Floridians often think of usury laws from the point of everyday consumers. However, everyday consumers own businesses too. To operate and grow that business, the owner may need a business loan, auto loan or other short-term loans to fill gaps caused by late payments or low inventory turnover. Because of this, usury laws can affect businesses too.
According to Credit Karma, usury laws set limits on the fees and interest rates that lenders can charge before it becomes illegal. Usury laws tend to be regulated at the state level and varies across state lines. A U.S. Supreme Court muddied the waters even more by allowing some banks to charge the interest rate of their location instead of where the debtor lives. This may hold true even if the allowed interest rates in the bank’s location are much higher.
If business owners suspect the interest rates on their loans or credit cards are illegally high, they first need to double-check the laws. They also need to verify what state laws governs the interest rates the lender sets. Even for people who started to make payments on the loan, if they suspect usury, they may pursue legal recourse.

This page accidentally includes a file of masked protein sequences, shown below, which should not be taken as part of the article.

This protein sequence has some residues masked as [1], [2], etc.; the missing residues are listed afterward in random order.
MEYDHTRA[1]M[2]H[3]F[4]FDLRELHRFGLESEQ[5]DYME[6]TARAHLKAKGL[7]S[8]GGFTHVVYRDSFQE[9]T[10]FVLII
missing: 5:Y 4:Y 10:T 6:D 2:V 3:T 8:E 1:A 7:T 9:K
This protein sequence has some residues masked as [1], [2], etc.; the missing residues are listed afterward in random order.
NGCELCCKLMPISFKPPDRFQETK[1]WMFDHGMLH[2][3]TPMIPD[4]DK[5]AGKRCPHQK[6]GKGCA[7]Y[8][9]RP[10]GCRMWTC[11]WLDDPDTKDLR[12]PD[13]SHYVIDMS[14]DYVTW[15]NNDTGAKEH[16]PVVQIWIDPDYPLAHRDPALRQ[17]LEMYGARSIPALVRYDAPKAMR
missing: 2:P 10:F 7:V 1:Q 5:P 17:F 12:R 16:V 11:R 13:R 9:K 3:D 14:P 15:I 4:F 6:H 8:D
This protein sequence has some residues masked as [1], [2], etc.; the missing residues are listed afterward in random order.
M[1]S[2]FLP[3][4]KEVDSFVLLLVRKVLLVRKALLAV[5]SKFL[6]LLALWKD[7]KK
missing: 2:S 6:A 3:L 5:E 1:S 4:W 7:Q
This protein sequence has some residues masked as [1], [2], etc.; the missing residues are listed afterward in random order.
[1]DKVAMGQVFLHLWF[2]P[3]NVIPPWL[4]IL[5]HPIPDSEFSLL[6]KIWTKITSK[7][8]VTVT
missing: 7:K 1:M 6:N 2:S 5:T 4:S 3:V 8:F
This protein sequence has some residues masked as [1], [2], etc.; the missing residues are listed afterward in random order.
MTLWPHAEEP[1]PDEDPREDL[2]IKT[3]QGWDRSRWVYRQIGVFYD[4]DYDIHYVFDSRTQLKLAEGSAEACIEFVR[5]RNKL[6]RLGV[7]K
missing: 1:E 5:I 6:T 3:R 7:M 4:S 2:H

According to FindLaw, Florida’s state maximum for the legal interest rate may change annually. The comptroller of the state determines the limit by a complex formula involving the averaged federal discount rate. Some of the more standard provisions include the following:
- Misdemeanor for keeping records or books for loans at 25%
- Misdemeanor for credit rate interest of 25% to 45%
- Third-degree felony for interest rates over 45%
Unfortunately, there are some exceptions and these include businesses with specific licenses for making loans. Exceptions may also include businesses that sell motor vehicles. Business owners should keep this in mind when seeking out capital for their business.